The design of the COVID-19 CCC study has several strengths. First, the care of patients admitted to the ICU, specifically those who are mechanically ventilated, is dependent on regional resources and may vary.21 22 This potential heterogeneity is mitigated by the international composition of the consortium. In addition, we are planning to further characterise individual ICUs, collecting data on nurse/doctor-to-patient ratio, capacity and potential expanded capacity. Second, the study leverages novel data acquisition methods, which may improve and expedite data collection. Third, the registry-based, collaborative and open-source approach of the study lends itself to the conduct of multiple prospective substudies. Fourth, the study incorporates the provision of a web-based dashboard, which provides real-time data in an accessible format.
Patients will not receive identical treatments and care. While this will limit some aspects of data analysis, it will also give breadth to the scope of the investigation, as data on laboratory and patient characteristics, interventions and adjunct therapies, and outcomes will be available.
This study relies on clinicians and support staff to accurately record data during a time of increased patient influx and ICU workload, raising concerns over data input error and completeness. To overcome this, coordinators at each site have access to regular training, as well as ‘drop-in’ query sessions on-line.
This study will provide inclusive global characterisation of critically ill patients with COVID-19. As the study is open-ended, continued data accrual will result in increased power to answer hypothesis-led questions over time and guide the development of evidence-based patient management tools to improve outcomes.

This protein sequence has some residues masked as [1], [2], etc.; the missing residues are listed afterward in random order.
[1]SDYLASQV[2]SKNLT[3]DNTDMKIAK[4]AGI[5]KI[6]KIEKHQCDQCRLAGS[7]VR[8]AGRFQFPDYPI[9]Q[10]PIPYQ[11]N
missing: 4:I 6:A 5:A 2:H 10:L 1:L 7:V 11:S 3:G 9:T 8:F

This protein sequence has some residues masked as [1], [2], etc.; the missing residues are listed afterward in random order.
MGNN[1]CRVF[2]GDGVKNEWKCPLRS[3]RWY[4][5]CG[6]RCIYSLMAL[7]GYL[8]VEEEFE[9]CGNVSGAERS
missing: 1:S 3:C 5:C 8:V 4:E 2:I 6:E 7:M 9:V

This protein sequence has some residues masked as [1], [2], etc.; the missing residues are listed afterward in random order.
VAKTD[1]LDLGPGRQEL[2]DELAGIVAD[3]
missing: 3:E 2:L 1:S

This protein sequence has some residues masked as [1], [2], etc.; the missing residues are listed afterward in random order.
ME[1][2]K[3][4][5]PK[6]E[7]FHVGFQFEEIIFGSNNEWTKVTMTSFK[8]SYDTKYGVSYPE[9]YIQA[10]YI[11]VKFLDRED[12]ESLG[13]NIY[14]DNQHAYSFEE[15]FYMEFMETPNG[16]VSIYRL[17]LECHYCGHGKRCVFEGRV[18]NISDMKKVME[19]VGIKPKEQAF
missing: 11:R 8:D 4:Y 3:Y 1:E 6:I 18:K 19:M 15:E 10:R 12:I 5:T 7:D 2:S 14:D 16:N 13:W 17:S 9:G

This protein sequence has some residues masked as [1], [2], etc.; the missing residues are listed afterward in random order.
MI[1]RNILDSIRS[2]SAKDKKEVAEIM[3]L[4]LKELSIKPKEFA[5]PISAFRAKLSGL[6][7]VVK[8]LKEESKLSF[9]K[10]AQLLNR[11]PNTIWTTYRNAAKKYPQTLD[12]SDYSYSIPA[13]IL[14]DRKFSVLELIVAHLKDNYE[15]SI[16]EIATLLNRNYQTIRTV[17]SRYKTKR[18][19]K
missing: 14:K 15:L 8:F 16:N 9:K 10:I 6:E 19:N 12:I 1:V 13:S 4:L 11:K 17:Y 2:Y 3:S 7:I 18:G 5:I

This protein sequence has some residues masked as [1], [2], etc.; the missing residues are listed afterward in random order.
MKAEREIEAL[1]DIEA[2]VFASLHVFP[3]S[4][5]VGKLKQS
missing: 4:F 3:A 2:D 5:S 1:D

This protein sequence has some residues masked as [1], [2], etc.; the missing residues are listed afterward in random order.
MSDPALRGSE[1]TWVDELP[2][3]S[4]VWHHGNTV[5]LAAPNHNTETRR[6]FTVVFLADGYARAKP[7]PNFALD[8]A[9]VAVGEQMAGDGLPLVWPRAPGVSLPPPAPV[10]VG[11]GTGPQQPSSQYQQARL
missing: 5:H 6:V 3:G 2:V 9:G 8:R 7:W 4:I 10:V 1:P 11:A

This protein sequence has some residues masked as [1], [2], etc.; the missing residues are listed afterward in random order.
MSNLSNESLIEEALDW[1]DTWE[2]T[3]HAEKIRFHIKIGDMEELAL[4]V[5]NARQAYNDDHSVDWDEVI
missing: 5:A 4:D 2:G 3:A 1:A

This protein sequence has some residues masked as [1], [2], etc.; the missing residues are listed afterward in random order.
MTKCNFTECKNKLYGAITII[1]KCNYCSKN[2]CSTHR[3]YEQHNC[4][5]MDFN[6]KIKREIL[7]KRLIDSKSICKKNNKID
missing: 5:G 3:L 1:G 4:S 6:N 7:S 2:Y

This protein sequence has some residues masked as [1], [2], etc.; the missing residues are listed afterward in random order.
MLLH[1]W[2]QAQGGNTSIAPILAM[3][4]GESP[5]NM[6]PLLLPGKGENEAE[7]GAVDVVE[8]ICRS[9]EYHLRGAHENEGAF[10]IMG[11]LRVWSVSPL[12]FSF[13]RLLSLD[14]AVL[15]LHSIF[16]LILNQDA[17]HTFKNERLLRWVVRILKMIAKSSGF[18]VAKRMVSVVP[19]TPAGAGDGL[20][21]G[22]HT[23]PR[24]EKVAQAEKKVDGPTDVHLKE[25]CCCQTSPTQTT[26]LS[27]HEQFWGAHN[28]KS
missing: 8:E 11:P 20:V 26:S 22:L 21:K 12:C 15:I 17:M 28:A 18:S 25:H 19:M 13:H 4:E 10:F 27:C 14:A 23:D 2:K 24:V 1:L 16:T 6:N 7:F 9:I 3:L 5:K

Twitter @aidybarnett, @SebColombo
GLB and JS contributed equally.
Contributors We hereby confirm that all authors listed below have provided substantial contributions to either the conception or design of the work; or the acquisition, analysis or interpretation of data for the work; and drafting the work or revising it critically for important intellectual content; and final approval of the version to be published. In addition, all authors listed below agree to be accountable for all aspects of the work in ensuring that questions related to the accuracy or integrity of any part of the work are appropriately investigated and resolved. Concept and design: GLB, JS, SC, HD, JFF. Planning: GLB, JS, AGB, AC, IL, SH, SS, JFF. Acquisition, analysis or interpretation of data: GLB, JS, AGB, AC, JM, JF, IL, SC, KW, SL, GA, SH, BL, SS, HD, JFF. Drafting of the manuscript: GLB, JS, JM, JF, KW, SL, GA. Critical revision of the manuscript for important intellectual content: GLB, JS, AGB, AC, IL, SC, SH, BL, SS, HD, JFF. Statistical analysis: AGB, SH, BL, SS. Reporting: GLB, JS, AC, JM, JF, IL, SC, KW, SL, GA, SH, SS.
Funding This work is supported by the Common Good, an initiative of the Prince Charles Hospital Foundation; and, Wesley Medical Research, UnitingCare Health.
Competing interests GLB and JFF received research funds, through their affiliated institution, from Fisher & Paykel for studies related to high-flow oxygen therapy.
Patient consent for publication Not required.
Provenance and peer review Not commissioned; externally peer reviewed.
Supplemental material This content has been supplied by the author(s). It has not been vetted by BMJ Publishing Group Limited (BMJ) and may not have been peer-reviewed. Any opinions or recommendations discussed are solely those of the author(s) and are not endorsed by BMJ. BMJ disclaims all liability and responsibility arising from any reliance placed on the content. Where the content includes any translated material, BMJ does not warrant the accuracy and reliability of the translations (including but not limited to local regulations, clinical guidelines, terminology, drug names and drug dosages), and is not responsible for any error and/or omissions arising from translation and adaptation or otherwise.